He said it was important to note that anyone who generates waste should be part of the clearing process and it was for this reason that residents should be involved by making them pay a minimal fee.
“But some people in some residential areas don’t want to work together. What we are asking for is not much. We should move away from thinking that the council, the government will do everything for us.”
“Though it is stipulated in the by laws that it is our duty, we need help from residents in one way or another. Ndola is expanding and more areas require attention. People should come on board and help out,” urged Mr Kuseka.
He named the garbage collectors in zones as Catrone Enterprise, Clean Tech Services, Rounale General Cleaners, Lukayi Company, Cop Waste, Rojo Environmental Management Services, Citimop Limited and Kathumba Innovations which would cover most parts of Ndola residential areas.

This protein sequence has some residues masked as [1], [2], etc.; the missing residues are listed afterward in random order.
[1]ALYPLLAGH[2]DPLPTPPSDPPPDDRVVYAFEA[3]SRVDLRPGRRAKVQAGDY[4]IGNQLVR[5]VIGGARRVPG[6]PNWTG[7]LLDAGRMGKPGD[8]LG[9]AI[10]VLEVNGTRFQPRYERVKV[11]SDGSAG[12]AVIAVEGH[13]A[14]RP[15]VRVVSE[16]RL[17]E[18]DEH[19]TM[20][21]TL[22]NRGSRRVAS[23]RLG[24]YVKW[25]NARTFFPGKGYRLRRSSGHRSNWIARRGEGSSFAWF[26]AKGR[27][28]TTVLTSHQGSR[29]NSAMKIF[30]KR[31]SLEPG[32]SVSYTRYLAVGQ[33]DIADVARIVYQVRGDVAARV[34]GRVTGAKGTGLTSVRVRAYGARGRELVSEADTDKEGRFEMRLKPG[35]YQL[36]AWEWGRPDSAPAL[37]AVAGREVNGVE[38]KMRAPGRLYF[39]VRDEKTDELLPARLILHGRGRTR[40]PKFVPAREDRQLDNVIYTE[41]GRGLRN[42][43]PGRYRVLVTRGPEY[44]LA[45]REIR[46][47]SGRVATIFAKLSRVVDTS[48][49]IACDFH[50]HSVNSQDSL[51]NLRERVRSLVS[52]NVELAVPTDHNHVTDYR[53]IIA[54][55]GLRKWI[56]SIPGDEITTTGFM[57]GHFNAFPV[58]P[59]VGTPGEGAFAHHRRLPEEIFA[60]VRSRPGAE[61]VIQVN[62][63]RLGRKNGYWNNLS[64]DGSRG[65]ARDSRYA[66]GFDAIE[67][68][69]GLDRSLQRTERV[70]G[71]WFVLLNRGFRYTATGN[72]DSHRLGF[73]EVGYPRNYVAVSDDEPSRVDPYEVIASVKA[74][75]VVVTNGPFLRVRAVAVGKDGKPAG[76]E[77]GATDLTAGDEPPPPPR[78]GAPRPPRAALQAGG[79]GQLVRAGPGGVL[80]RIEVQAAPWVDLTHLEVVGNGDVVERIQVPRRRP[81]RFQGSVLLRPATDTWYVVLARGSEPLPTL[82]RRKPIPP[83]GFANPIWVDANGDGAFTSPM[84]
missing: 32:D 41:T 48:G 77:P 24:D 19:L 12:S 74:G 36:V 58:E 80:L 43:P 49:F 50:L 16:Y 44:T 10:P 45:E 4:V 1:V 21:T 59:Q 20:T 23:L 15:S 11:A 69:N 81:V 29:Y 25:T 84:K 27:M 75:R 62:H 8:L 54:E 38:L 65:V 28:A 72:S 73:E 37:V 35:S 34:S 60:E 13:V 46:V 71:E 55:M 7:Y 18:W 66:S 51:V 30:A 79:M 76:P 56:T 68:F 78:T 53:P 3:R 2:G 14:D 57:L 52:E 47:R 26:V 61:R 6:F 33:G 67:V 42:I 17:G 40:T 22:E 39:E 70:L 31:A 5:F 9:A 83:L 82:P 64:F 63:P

Mr Kuseka, however, pointed out that in the 1970s when the population was small, NCC had a lot of garbage collecting trucks but the situation was no longer the same as the number of trucks has reduced and the population has expanded over the years.
What was prevailing in recent times was for residents to dig garbage pits – known as ifishala in local language at their back-yards – an idea that was not welcome.
A snap survey in some residential areas in Ndola revealed that some people were happy with the idea of engaging contractors to collect rubbish in residential areas. They said the idea was good and needed to be supported by paying garbage collecting fees.
A Pamodzi resident, Anevia Nachana Mwansa said the move was good and that it would help in reducing diseases such as cholera.
But some residents were not aware of the exercise though they thought the idea was good.